In addition, the poll showed the overwhelming majority of voters surveyed said they were “very confident” or “somewhat confident” that their primary healthcare provider (82%), immediate family (87%), or healthcare proxy (94%) “would ensure you get the end-of-life care that matches your priorities and preferences.” Paradoxically, a large percentage of voters admitted they had not completed the advance care planning steps to ensure they get the end-of-life care that matches their priorities and preferences.

For example, only 37% of voters said they had completed an advance directive or living will, 36% said they had appointed a healthcare proxy, and just 18% of voters who had completed an advance directive or living will said they had shared it with both their healthcare proxy and doctor, while 58% said they had discussed their end-of-life care priorities and preferences with their immediate family members.

“While death is an uncomfortable topic for some people, the winter holidays – when families gather together – are an opportune time for anyone of any age to discuss their end-of-life care priorities and preferences with their family, their doctor, and appoint a healthcare proxy to ensure healthcare providers honor their end-of-life care wishes,” said Callinan. “We offer free online end-of-life care planning tools to facilitate these discussions. They include an End-of-Life Decisions GuideInformation on Advance Care Planning, and our Dementia Values and Priorities Tool to document a person’s wishes about the care they want if they get dementia, which they can add to their advance directive.”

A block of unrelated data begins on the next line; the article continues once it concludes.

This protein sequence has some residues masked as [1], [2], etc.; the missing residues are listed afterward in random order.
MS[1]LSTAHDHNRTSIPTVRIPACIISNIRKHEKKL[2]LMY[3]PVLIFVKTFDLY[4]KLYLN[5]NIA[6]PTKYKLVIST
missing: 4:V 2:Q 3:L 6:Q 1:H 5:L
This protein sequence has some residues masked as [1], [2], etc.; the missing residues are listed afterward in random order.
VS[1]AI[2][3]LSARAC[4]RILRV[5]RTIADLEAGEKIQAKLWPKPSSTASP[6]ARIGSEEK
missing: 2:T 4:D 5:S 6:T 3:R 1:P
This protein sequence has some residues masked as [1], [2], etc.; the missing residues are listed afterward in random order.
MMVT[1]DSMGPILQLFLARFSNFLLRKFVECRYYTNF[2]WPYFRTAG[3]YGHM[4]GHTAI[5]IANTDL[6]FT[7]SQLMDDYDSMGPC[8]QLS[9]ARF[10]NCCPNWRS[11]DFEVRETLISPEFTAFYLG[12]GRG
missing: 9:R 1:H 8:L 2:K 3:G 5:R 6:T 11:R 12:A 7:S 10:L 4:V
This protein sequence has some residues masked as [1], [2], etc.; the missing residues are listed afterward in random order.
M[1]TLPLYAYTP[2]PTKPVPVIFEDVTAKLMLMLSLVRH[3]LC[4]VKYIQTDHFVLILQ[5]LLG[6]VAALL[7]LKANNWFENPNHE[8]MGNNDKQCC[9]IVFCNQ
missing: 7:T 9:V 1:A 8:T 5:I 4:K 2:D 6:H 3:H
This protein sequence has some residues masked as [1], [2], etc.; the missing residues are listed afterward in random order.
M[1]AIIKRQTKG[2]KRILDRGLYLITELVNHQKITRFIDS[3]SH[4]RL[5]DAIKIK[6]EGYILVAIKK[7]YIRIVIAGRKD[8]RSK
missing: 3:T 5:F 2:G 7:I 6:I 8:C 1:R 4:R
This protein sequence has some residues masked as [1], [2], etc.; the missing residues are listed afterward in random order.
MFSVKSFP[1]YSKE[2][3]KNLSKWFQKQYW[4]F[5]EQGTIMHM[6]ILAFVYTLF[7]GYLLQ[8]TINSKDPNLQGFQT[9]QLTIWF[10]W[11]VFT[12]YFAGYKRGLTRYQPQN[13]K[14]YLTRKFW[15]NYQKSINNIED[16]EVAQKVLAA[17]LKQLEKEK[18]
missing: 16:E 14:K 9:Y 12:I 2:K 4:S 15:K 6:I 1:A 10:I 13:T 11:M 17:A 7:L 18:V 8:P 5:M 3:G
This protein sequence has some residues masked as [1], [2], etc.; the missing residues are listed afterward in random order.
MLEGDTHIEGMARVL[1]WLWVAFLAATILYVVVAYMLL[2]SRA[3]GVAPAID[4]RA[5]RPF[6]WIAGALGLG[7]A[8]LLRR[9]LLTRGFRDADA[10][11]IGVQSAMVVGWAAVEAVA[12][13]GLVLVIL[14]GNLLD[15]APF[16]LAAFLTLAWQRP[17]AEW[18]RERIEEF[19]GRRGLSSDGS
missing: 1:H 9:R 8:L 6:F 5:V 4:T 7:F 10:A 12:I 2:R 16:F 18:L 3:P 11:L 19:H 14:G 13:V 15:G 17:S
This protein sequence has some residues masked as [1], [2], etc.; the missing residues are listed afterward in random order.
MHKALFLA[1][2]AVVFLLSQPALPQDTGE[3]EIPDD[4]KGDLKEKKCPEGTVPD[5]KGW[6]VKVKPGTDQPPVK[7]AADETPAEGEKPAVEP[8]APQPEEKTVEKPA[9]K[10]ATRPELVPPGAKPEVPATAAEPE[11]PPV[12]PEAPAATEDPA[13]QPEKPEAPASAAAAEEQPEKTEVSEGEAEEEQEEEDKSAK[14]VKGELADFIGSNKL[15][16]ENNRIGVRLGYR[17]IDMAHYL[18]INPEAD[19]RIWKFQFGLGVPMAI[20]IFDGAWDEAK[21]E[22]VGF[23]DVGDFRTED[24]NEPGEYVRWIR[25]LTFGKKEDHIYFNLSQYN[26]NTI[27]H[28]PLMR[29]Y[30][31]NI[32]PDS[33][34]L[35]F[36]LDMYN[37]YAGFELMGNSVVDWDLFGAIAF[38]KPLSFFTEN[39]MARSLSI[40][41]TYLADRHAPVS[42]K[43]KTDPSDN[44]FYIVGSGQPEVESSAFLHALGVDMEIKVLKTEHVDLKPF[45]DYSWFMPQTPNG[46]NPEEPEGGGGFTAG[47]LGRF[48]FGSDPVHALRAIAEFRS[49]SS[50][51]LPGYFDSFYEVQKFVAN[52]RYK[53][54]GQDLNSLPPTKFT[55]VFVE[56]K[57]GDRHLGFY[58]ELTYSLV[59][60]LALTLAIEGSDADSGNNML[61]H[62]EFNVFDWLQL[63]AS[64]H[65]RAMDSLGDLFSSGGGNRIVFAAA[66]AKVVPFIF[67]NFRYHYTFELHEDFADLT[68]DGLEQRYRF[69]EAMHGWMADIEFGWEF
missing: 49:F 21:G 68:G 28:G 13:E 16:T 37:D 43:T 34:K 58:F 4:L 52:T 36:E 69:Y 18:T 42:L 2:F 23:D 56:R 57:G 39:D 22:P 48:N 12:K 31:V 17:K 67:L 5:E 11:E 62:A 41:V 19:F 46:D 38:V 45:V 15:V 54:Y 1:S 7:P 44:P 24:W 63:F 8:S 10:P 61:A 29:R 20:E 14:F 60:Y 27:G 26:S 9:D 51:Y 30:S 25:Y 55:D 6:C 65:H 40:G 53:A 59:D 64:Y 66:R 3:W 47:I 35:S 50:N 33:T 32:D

Among the survey’s other key findings:

  • Nearly three out of four voters surveyed (74%) said it is “more important…to help people die with minimal pain, discomfort, and stress than delaying death and extending life as long as possible.”
    • Only 13% of voters surveyed overall said it is “more important…delaying death and extending life as long as possible,” including 24% of Black voters, followed by Hispanic voters (14%), Asian and Pacific Islander voters (11%),and white voters (10%).